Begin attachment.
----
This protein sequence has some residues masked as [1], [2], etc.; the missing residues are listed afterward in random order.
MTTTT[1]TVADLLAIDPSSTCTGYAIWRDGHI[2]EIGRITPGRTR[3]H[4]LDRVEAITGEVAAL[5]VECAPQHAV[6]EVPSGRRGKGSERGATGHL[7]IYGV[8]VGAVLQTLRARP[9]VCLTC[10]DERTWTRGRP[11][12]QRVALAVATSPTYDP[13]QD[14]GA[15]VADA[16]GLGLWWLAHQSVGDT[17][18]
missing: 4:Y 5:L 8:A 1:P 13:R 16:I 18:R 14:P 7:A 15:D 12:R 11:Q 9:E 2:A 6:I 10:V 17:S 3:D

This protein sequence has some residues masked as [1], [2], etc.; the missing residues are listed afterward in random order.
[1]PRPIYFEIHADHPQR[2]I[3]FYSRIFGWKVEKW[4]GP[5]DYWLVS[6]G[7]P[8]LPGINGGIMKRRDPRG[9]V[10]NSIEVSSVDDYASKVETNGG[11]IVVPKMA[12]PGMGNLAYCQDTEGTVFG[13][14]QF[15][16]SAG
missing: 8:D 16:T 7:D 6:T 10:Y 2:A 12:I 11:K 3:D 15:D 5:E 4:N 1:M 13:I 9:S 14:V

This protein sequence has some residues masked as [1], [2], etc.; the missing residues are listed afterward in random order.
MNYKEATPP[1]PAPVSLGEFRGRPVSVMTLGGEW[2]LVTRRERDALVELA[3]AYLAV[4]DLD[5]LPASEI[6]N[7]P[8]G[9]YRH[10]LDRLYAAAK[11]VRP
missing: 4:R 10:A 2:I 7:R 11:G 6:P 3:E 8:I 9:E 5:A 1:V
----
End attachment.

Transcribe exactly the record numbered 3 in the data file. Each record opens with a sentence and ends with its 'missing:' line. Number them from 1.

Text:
This protein sequence has some residues masked as [1], [2], etc.; the missing residues are listed afterward in random order.
MNYKEATPP[1]PAPVSLGEFRGRPVSVMTLGGEW[2]LVTRRERDALVELA[3]AYLAV[4]DLD[5]LPASEI[6]N[7]P[8]G[9]YRH[10]LDRLYAAAK[11]VRP
missing: 4:R 10:A 2:I 7:R 11:G 6:P 3:E 8:I 9:E 5:A 1:V